Milo’s year 6 class is learning a practical life skill: managing personal finances.
The classroom economy works like this: Each student automatically gets $150 “classroom bucks” at the beginning of the week (nice classroom society, eh?). They can earn $100-150 more by doing classroom jobs. Good behavior at various points during the day is worth $1 per incident. Good behaviors include tidying up, being “sensible” during silent reading time “showing 5” (all 5 senses at attention) when sitting on the mat, and demonstrating good values (care, resilience, respect, honesty). Like I said, it’s the idealized classroom microcosm; I have yet to see good behavior lead to monetary reward in the real world. Wifi, internet, furniture rental, and electricity are overhead expenses, costing $85/week.
Excess classroom bucks are mainly used to purchase free time or screen time, valuable commodities among the year 5/6 block.
They have even been doing job interviews for the various jobs in the classroom, some of which are worth more classroom bucks than others. Putting chairs up and taken down, charging computers, cleaning out the cubbies… There’s a CEO for each classroom service business, who get paid more for, in Milo’s words, “doing the exact same thing.” If there’s an extra organisational component to the CEO job, the lowly worker Milo is unaware of it.
We were in the car the other day when Milo commented “I think Jack might get the job instead of me, but that’s not fair.” I was aware that he was talking about his classroom economy, but I needed a bit more explanation. He continued, “His friends are the ones doing the hiring, and he exaggerated on his job application.”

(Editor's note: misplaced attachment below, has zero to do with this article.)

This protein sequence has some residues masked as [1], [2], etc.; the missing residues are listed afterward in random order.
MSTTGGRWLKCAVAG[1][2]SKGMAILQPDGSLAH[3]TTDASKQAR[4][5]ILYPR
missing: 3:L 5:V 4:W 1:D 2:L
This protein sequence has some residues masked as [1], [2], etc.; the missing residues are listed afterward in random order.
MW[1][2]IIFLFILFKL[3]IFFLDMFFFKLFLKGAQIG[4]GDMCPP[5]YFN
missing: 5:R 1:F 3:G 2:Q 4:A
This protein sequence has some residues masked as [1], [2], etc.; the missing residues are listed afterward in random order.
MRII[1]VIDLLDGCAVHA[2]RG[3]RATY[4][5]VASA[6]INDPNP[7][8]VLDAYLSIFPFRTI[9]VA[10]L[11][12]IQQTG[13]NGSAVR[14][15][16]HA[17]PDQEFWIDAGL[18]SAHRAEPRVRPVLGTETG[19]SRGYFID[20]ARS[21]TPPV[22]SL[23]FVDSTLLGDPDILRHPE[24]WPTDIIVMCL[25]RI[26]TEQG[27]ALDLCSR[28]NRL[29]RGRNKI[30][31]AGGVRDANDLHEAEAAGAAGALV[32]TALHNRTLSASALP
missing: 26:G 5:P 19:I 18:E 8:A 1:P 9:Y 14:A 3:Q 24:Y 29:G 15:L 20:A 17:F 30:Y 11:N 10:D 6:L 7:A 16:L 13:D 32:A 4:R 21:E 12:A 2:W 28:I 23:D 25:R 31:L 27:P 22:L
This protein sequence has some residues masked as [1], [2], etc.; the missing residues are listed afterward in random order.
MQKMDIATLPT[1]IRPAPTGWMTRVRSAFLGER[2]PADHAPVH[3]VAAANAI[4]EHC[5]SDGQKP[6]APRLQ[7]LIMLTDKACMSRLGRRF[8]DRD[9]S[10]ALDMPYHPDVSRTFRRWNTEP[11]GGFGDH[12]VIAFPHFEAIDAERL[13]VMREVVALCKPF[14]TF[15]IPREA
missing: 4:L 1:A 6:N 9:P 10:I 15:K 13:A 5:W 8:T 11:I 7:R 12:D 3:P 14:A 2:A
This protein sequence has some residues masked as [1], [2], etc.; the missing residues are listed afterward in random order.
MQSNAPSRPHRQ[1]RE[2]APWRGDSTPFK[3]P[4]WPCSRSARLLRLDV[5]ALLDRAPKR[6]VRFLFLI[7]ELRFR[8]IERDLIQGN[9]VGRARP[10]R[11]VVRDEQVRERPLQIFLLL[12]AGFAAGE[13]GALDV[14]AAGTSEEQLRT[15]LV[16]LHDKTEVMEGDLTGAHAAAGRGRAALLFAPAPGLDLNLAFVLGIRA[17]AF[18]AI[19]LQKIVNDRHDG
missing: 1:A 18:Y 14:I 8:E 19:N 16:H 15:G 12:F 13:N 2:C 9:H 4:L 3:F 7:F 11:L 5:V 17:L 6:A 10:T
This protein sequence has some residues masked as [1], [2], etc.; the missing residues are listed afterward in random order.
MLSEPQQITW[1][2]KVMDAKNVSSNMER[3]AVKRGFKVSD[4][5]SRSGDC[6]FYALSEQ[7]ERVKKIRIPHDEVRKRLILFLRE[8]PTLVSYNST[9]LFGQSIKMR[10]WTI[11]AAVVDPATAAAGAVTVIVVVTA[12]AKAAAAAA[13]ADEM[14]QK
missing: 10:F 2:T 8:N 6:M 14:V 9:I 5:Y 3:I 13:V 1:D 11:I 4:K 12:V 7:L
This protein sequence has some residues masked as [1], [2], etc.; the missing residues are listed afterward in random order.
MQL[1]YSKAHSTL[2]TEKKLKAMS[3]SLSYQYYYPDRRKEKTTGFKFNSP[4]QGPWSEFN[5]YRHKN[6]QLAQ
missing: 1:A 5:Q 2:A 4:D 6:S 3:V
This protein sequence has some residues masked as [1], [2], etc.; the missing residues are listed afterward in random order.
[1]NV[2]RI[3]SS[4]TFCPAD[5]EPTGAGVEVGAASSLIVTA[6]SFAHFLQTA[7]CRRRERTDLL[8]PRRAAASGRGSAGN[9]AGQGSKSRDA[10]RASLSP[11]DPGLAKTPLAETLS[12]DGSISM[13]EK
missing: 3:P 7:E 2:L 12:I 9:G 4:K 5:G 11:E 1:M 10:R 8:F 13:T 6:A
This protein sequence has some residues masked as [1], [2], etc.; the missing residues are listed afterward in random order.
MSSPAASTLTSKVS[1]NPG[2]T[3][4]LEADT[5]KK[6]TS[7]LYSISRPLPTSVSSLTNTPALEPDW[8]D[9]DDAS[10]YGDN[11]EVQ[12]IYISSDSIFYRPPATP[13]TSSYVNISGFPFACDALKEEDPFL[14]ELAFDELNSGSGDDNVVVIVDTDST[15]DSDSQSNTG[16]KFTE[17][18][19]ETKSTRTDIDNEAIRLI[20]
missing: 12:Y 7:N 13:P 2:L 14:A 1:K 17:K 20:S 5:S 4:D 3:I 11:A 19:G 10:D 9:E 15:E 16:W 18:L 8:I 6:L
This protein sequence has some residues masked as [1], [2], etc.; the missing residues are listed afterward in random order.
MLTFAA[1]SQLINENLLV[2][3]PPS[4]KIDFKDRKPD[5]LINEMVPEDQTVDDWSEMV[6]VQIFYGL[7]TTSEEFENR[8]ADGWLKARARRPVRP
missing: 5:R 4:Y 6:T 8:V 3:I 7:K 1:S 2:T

I hesitated for a moment. “That doesn’t feel very fair, does it? You’d like to think that the best qualified applicant would get the job….but let me tell you something (here I adopted the deep measured baritone my own father used with me all those decades ago): The World is NOT Fair!”
Mentally I added the “Princess Bride extension:” ….and anyone who tells you otherwise is selling something!
I continued my sermon: “In real life, having friends in a company does help you get a job, and apparently everyone exaggerates their skills on applications.” I sat glumly for a moment, wondering what inspired pearl of wisdom I could impart to my son.
Nothing came to mind. I just shook my head, reflecting on my own frustrating job search. “It’s worth maintaining good relationships, isn’t it?”
A week or two later Milo returned to the classroom economy. “I’m the only one doing the chair putting-down in the mornings, because I’ve done the whole job by the time the others show up.”
“Oh yeah? Do the others still getting paid for the job?” I queried. It’s not easy to fire employees in New Zealand, and I wondered how the classroom economy would treat shirkers.
“Yeah, they get paid less, but they’re still paid, because they still do the afternoon chair picking-up.”
Turns out Milo gets $150/week in recognition of him doing the morning job on his own plus joining in the afternoon shift, and the other team members get $100/week for doing just the afternoon shift. At the moment Milo seems content to get only $50 for the morning job, which would normally cost a CEO several hundreds of dollars in labour. I’m curious what will happen in the classroom economy if Milo decides to be less industrious. I did not suggest this, as tempting as it was.